Abstract 5807: First Demonstration that Coronary CT Angiography Reveals Coronary Arterial Vessel Wall Thickening in Patients with Intermediate and High Framingham Risk Score
Introduction. Early atherosclerosis is characterized by vessel-wall thickening with preserved lumen size. Contrast-enhanced coronary artery computed tomography (CTA) has been validated for stenosis detection and characterization of atherosclerotic plaques but vessel wall thickening in patients with high Framingham risk score (FRS) has not been shown. We hypothesized that increased mean percent vessel wall area (PVWA) and remodeling index (RI) reflect early vessel wall thickening in subjects with higher FRS, with preservation of luminal size.
Methods. We assessed 25 patients with coronary CTA using a validated, highly standardized approach on a commercial post processing workstation (Vitrea; SurePlaque 4.0). FRS was calculated by standard criteria. We evaluated 153 segments in patients with low FRS (<10%) and 35 segments in patients with intermediate-high FRS (>10%). Mean minimal lumen diameter (MLD), minimal lumen area (MLA), remodeling index (RI), and PVWA were compared with unpaired t-test in patients with low versus >10% FRS. Mean PVWA was calculated as follows: (total vessel area-lumen area)/total vessel area. p-value <0.05 was considered significant.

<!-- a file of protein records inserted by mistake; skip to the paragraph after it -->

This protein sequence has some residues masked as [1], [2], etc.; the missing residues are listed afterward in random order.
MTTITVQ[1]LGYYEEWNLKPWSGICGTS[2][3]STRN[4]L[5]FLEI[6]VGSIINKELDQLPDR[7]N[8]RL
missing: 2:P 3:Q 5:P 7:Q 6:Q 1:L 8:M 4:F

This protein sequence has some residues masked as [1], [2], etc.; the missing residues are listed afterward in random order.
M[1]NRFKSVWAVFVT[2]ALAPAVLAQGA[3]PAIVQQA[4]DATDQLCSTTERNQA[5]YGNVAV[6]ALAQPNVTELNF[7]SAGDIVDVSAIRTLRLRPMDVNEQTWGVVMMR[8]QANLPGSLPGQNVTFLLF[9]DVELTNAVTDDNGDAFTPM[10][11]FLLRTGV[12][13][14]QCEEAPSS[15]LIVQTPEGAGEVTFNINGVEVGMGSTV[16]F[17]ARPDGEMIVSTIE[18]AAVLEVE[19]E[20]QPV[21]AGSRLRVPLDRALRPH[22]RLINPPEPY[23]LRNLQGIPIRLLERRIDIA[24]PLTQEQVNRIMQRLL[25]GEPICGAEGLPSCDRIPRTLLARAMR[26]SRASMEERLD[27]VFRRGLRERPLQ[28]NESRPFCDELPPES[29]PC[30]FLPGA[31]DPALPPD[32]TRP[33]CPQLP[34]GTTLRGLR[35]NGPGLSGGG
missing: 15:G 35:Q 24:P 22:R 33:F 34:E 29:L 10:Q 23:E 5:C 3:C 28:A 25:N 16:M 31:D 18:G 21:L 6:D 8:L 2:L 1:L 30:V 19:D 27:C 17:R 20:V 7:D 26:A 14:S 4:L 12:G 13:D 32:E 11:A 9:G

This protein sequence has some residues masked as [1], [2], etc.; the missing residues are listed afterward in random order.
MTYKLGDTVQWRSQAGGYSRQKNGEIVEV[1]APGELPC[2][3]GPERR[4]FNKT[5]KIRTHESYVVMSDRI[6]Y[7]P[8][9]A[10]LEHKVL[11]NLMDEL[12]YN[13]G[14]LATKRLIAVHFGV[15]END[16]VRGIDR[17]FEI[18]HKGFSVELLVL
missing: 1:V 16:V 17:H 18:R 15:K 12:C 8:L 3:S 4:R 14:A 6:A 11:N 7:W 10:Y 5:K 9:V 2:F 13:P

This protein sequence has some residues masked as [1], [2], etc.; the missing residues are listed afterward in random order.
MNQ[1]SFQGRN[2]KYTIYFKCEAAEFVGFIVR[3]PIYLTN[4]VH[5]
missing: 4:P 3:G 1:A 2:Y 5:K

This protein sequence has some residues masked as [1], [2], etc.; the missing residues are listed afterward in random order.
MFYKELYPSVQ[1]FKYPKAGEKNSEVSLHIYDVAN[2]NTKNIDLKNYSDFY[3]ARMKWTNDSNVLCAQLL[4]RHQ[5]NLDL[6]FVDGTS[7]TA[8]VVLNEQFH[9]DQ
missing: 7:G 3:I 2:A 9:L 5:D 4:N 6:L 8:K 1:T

Results. In all patients, mean FRS was 7%; 20 patients had FRS<10% and 5 had FRS>10%. PVWA and RI were significantly higher in the intermediate-high FRS group compared to low FRS (0.46±0.07 vs 0.42±0.07; p=0.04 and 0.97±0.15 vs 0.92±0.13; p=0.004, respectively), while MLD/MLA were similar (Figure 1⇓).
Conclusions. This is the first demonstration that coronary CTA can detect vessel wall thickening with preserved lumen size in patients with FRS>10%.